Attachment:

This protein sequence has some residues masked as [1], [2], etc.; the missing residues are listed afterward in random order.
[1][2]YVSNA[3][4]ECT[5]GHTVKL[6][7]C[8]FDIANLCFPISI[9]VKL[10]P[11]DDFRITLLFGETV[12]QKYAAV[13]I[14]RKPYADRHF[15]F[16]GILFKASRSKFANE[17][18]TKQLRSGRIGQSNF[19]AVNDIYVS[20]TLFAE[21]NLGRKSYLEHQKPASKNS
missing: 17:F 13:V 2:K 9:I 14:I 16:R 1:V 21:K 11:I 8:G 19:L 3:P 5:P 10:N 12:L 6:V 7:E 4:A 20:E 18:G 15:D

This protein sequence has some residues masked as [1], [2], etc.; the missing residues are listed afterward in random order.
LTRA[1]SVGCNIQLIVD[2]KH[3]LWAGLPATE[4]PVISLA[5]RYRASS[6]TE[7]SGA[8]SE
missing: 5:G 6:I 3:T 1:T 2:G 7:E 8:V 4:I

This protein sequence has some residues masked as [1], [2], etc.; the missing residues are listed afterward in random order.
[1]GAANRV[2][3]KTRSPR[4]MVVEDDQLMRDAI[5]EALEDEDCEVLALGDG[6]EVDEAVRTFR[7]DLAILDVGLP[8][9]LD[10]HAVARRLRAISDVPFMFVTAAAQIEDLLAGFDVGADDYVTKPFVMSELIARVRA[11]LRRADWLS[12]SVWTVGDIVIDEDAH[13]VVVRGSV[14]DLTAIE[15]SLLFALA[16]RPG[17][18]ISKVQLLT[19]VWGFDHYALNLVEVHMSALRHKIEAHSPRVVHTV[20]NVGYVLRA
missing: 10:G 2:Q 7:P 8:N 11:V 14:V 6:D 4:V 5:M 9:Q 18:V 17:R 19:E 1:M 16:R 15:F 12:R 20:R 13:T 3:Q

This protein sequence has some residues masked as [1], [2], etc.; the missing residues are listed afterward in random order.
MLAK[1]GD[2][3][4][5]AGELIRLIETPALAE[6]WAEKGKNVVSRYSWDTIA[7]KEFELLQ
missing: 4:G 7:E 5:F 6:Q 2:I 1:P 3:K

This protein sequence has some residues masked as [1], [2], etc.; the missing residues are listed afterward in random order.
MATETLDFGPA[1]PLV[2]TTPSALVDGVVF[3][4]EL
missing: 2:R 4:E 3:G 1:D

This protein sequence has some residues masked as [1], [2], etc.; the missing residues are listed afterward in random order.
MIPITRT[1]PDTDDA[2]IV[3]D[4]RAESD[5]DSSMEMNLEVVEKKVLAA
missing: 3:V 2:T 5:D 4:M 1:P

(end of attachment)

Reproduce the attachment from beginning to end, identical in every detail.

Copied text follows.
This protein sequence has some residues masked as [1], [2], etc.; the missing residues are listed afterward in random order.
[1][2]YVSNA[3][4]ECT[5]GHTVKL[6][7]C[8]FDIANLCFPISI[9]VKL[10]P[11]DDFRITLLFGETV[12]QKYAAV[13]I[14]RKPYADRHF[15]F[16]GILFKASRSKFANE[17][18]TKQLRSGRIGQSNF[19]AVNDIYVS[20]TLFAE[21]NLGRKSYLEHQKPASKNS
missing: 17:F 13:V 2:K 9:I 14:I 16:R 1:V 21:K 11:I 8:G 19:L 3:P 5:P 10:N 12:L 6:V 7:E 4:A 20:E 18:G 15:D

This protein sequence has some residues masked as [1], [2], etc.; the missing residues are listed afterward in random order.
LTRA[1]SVGCNIQLIVD[2]KH[3]LWAGLPATE[4]PVISLA[5]RYRASS[6]TE[7]SGA[8]SE
missing: 5:G 6:I 3:T 1:T 2:G 7:E 8:V 4:I

This protein sequence has some residues masked as [1], [2], etc.; the missing residues are listed afterward in random order.
[1]GAANRV[2][3]KTRSPR[4]MVVEDDQLMRDAI[5]EALEDEDCEVLALGDG[6]EVDEAVRTFR[7]DLAILDVGLP[8][9]LD[10]HAVARRLRAISDVPFMFVTAAAQIEDLLAGFDVGADDYVTKPFVMSELIARVRA[11]LRRADWLS[12]SVWTVGDIVIDEDAH[13]VVVRGSV[14]DLTAIE[15]SLLFALA[16]RPG[17][18]ISKVQLLT[19]VWGFDHYALNLVEVHMSALRHKIEAHSPRVVHTV[20]NVGYVLRA
missing: 10:G 2:Q 7:P 8:N 11:V 14:V 6:D 4:V 5:M 9:Q 18:V 17:R 19:E 1:M 16:R 15:F 12:R 20:R 13:T 3:Q

This protein sequence has some residues masked as [1], [2], etc.; the missing residues are listed afterward in random order.
MLAK[1]GD[2][3][4][5]AGELIRLIETPALAE[6]WAEKGKNVVSRYSWDTIA[7]KEFELLQ
missing: 4:G 7:E 5:F 6:Q 2:I 1:P 3:K

This protein sequence has some residues masked as [1], [2], etc.; the missing residues are listed afterward in random order.
MATETLDFGPA[1]PLV[2]TTPSALVDGVVF[3][4]EL
missing: 2:R 4:E 3:G 1:D

This protein sequence has some residues masked as [1], [2], etc.; the missing residues are listed afterward in random order.
MIPITRT[1]PDTDDA[2]IV[3]D[4]RAESD[5]DSSMEMNLEVVEKKVLAA
missing: 3:V 2:T 5:D 4:M 1:P